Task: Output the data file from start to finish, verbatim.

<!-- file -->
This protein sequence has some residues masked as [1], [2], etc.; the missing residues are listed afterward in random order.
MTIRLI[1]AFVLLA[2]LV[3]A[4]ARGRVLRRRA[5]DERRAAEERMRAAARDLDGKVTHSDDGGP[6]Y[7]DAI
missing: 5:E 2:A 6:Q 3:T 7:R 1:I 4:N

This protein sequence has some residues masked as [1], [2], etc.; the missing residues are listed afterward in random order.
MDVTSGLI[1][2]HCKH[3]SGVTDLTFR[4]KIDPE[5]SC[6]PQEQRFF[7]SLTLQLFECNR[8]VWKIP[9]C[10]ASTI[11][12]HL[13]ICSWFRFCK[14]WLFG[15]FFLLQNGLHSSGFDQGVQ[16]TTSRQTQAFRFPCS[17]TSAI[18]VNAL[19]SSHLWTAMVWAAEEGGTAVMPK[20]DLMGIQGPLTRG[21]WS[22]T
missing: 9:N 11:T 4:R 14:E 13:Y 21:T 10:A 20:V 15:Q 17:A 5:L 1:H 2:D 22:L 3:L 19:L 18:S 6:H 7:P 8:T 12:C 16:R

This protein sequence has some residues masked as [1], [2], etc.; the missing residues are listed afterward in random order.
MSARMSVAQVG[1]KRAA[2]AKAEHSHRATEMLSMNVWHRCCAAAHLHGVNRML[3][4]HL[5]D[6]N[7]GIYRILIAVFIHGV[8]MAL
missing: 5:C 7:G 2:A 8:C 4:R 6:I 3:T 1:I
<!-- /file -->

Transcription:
This protein sequence has some residues masked as [1], [2], etc.; the missing residues are listed afterward in random order.
MTIRLI[1]AFVLLA[2]LV[3]A[4]ARGRVLRRRA[5]DERRAAEERMRAAARDLDGKVTHSDDGGP[6]Y[7]DAI
missing: 5:E 2:A 6:Q 3:T 7:R 1:I 4:N

This protein sequence has some residues masked as [1], [2], etc.; the missing residues are listed afterward in random order.
MDVTSGLI[1][2]HCKH[3]SGVTDLTFR[4]KIDPE[5]SC[6]PQEQRFF[7]SLTLQLFECNR[8]VWKIP[9]C[10]ASTI[11][12]HL[13]ICSWFRFCK[14]WLFG[15]FFLLQNGLHSSGFDQGVQ[16]TTSRQTQAFRFPCS[17]TSAI[18]VNAL[19]SSHLWTAMVWAAEEGGTAVMPK[20]DLMGIQGPLTRG[21]WS[22]T
missing: 9:N 11:T 4:R 14:E 13:Y 21:T 10:A 20:V 15:Q 17:A 5:L 1:H 2:D 22:L 3:L 19:L 18:S 6:H 7:P 8:T 12:C 16:R

This protein sequence has some residues masked as [1], [2], etc.; the missing residues are listed afterward in random order.
MSARMSVAQVG[1]KRAA[2]AKAEHSHRATEMLSMNVWHRCCAAAHLHGVNRML[3][4]HL[5]D[6]N[7]GIYRILIAVFIHGV[8]MAL
missing: 5:C 7:G 2:A 8:C 4:R 6:I 3:T 1:I